Fewer suburbanites describe themselves as politically independent than do residents of the nation’s urban and rural areas, according to a survey released Tuesday by the University of Chicago Harris School for Public Policy and The Associated Press-NORC Center for Public Affairs Research. The poll also found that the partisan leanings of suburban residents are closely linked to whether they have previously lived in a city…
Suburbanites who previously lived in a city are about as likely as city-dwellers to call themselves Democrats, the survey found. Similarly, Americans living in suburbs who have never resided in an urban area are about as likely as rural residents to say they are Republican…
That divide extends to the White House: 72 percent of ex-urban suburbanites disapprove of President Donald Trump’s performance in office, as do 77 percent of city residents. That compares with the 57 percent of suburbanites who have not previously lived in a city and 54 percent of rural Americans who say they disapprove of the president.
Suburbs may be more purple but that does not necessarily mean that suburbanites feel compelled to be avoid choosing a political party identification. Perhaps the regular interaction with suburbanites of other political backgrounds helps. Or, stating political independence in the city or rural areas is the more acceptable way of signaling a break from the geographic hegemony without completely going over to the other side.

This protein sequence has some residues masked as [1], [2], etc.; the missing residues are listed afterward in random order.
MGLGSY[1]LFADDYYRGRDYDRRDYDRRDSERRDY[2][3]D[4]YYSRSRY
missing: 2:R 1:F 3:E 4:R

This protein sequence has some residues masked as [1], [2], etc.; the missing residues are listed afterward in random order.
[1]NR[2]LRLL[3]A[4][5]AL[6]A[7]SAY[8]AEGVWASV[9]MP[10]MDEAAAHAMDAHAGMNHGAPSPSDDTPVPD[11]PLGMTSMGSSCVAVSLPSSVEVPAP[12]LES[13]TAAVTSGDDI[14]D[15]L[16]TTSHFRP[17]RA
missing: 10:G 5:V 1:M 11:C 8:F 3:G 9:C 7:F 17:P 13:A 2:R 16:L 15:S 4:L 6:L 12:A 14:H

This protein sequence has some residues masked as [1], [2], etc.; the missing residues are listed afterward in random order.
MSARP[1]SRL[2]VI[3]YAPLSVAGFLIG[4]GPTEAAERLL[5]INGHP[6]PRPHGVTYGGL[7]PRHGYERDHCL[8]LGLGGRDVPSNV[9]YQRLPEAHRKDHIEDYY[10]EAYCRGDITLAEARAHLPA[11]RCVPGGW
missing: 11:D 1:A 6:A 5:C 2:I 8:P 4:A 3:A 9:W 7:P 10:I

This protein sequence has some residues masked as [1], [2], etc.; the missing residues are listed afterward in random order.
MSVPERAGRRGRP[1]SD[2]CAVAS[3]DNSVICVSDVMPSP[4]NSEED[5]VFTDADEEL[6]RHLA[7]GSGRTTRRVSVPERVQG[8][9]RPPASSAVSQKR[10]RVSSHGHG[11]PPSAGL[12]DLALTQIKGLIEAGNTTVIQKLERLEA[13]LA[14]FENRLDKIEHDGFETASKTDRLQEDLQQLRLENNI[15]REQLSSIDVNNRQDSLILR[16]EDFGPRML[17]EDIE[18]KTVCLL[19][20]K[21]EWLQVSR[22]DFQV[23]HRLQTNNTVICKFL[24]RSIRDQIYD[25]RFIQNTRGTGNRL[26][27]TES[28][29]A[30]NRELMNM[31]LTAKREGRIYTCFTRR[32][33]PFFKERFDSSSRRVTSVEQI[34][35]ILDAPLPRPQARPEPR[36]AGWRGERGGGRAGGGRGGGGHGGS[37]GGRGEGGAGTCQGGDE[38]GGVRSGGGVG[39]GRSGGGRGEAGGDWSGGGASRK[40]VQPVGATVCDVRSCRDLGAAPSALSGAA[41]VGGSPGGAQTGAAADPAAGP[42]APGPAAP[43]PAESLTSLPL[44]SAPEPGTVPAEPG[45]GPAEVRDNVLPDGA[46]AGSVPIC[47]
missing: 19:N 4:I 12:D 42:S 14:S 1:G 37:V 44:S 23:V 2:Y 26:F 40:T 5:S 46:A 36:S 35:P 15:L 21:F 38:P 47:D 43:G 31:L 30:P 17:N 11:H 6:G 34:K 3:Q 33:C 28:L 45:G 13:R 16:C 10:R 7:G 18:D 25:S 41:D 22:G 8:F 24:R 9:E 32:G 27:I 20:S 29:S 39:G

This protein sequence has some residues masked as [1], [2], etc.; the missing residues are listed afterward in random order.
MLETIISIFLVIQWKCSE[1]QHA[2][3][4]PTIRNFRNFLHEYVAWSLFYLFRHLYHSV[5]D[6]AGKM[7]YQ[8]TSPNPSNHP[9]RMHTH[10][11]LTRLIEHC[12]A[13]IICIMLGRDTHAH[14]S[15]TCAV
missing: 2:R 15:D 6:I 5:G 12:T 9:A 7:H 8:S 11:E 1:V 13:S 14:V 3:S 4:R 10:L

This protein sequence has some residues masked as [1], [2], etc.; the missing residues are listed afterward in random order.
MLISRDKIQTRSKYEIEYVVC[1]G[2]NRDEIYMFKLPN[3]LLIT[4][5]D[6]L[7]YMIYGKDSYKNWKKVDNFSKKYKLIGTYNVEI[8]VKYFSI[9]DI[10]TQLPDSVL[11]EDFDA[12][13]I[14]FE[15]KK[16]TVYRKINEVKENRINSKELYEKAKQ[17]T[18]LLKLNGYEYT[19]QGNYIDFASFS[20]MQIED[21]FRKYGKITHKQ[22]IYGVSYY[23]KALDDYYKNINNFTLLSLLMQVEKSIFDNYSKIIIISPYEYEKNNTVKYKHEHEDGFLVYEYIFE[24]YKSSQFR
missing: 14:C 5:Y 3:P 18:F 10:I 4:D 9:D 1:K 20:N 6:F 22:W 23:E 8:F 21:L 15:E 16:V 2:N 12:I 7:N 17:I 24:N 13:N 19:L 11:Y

This may be the hint of the final paragraph of the article with one experience from Jefferson County, Colorado:
“You’re welcome regardless of your political beliefs,” said Stern, a Democrat and volunteer firefighter in a suburban department with a wide range of political views in the station. “It becomes harder to live in rural or urban areas if your political beliefs don’t match those of the majority of the people who live there.”
Alas, this is just one story and it is nice to end a news story on a hopeful note. Are suburbanites really more willing to work across political lines? Local non-partisan elections might appear this way – though they can have their clear divides. Given political polarization in the United States, this may only last so long in any setting.